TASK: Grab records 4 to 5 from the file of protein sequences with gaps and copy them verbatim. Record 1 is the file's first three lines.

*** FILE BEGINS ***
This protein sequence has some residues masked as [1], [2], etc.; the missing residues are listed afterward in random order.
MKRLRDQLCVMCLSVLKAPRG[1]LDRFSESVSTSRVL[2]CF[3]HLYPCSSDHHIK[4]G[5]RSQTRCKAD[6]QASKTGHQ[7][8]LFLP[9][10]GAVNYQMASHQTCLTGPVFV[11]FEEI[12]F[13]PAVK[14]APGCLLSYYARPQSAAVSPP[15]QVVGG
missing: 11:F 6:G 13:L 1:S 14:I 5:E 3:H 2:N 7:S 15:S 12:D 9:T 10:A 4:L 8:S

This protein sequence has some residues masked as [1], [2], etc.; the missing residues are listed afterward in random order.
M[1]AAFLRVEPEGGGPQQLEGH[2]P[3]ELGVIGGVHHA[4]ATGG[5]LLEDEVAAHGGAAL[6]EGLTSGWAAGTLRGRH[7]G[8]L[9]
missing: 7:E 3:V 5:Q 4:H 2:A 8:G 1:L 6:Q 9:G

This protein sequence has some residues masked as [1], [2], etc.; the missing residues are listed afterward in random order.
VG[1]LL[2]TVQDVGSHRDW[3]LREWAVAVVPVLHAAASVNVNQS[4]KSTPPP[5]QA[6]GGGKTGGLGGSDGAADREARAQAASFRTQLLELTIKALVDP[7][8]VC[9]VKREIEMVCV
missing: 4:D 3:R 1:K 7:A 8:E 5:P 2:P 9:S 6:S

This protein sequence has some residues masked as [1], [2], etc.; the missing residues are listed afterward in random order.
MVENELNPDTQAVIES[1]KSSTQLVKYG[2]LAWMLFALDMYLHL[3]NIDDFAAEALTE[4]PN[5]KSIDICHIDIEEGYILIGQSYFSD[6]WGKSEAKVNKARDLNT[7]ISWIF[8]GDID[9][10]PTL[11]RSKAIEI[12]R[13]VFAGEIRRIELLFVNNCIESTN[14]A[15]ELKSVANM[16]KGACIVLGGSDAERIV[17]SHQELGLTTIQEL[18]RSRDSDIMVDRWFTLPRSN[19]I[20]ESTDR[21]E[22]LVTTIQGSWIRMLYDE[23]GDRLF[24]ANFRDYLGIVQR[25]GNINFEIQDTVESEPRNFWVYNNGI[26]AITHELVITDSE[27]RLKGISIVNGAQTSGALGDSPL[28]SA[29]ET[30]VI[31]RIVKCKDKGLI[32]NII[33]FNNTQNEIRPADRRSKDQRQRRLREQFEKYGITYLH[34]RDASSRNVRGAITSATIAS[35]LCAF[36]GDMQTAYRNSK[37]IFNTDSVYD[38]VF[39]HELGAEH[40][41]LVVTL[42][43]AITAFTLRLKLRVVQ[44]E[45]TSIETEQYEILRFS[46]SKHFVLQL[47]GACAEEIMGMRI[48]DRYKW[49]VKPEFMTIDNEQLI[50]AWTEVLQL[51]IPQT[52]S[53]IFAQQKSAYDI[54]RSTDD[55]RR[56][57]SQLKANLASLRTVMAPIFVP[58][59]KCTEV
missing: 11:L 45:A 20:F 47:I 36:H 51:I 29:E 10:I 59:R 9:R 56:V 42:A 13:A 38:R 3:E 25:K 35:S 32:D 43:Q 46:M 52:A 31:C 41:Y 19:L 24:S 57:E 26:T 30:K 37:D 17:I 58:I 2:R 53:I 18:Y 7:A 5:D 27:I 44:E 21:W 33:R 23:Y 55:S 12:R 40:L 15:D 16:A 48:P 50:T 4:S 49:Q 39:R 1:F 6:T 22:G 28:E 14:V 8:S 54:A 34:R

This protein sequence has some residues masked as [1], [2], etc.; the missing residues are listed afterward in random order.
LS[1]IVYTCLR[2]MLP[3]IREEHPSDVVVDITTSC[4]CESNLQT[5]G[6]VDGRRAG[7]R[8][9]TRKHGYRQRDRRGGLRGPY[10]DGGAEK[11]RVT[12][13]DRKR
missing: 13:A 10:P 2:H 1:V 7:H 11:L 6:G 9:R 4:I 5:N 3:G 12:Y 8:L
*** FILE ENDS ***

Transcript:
This protein sequence has some residues masked as [1], [2], etc.; the missing residues are listed afterward in random order.
MVENELNPDTQAVIES[1]KSSTQLVKYG[2]LAWMLFALDMYLHL[3]NIDDFAAEALTE[4]PN[5]KSIDICHIDIEEGYILIGQSYFSD[6]WGKSEAKVNKARDLNT[7]ISWIF[8]GDID[9][10]PTL[11]RSKAIEI[12]R[13]VFAGEIRRIELLFVNNCIESTN[14]A[15]ELKSVANM[16]KGACIVLGGSDAERIV[17]SHQELGLTTIQEL[18]RSRDSDIMVDRWFTLPRSN[19]I[20]ESTDR[21]E[22]LVTTIQGSWIRMLYDE[23]GDRLF[24]ANFRDYLGIVQR[25]GNINFEIQDTVESEPRNFWVYNNGI[26]AITHELVITDSE[27]RLKGISIVNGAQTSGALGDSPL[28]SA[29]ET[30]VI[31]RIVKCKDKGLI[32]NII[33]FNNTQNEIRPADRRSKDQRQRRLREQFEKYGITYLH[34]RDASSRNVRGAITSATIAS[35]LCAF[36]GDMQTAYRNSK[37]IFNTDSVYD[38]VF[39]HELGAEH[40][41]LVVTL[42][43]AITAFTLRLKLRVVQ[44]E[45]TSIETEQYEILRFS[46]SKHFVLQL[47]GACAEEIMGMRI[48]DRYKW[49]VKPEFMTIDNEQLI[50]AWTEVLQL[51]IPQT[52]S[53]IFAQQKSAYDI[54]RSTDD[55]RR[56][57]SQLKANLASLRTVMAPIFVP[58][59]KCTEV
missing: 11:L 45:A 20:F 47:I 36:H 51:I 29:E 10:I 59:R 9:R 56:V 42:A 13:A 38:R 3:E 25:K 35:S 32:D 43:Q 46:M 52:A 31:C 41:Y 19:L 24:S 57:E 26:T 30:K 37:D 17:I 58:I 2:R 53:I 18:Y 7:A 5:D 27:I 44:E 21:W 33:R 23:Y 55:S 12:R 40:L 15:D 16:A 48:P 50:T 4:S 49:Q 39:R 1:F 6:T 22:G 28:E 14:V 8:S 54:A 34:R

This protein sequence has some residues masked as [1], [2], etc.; the missing residues are listed afterward in random order.
LS[1]IVYTCLR[2]MLP[3]IREEHPSDVVVDITTSC[4]CESNLQT[5]G[6]VDGRRAG[7]R[8][9]TRKHGYRQRDRRGGLRGPY[10]DGGAEK[11]RVT[12][13]DRKR
missing: 13:A 10:P 2:H 1:V 7:H 11:L 6:G 9:R 4:I 5:N 3:G 12:Y 8:L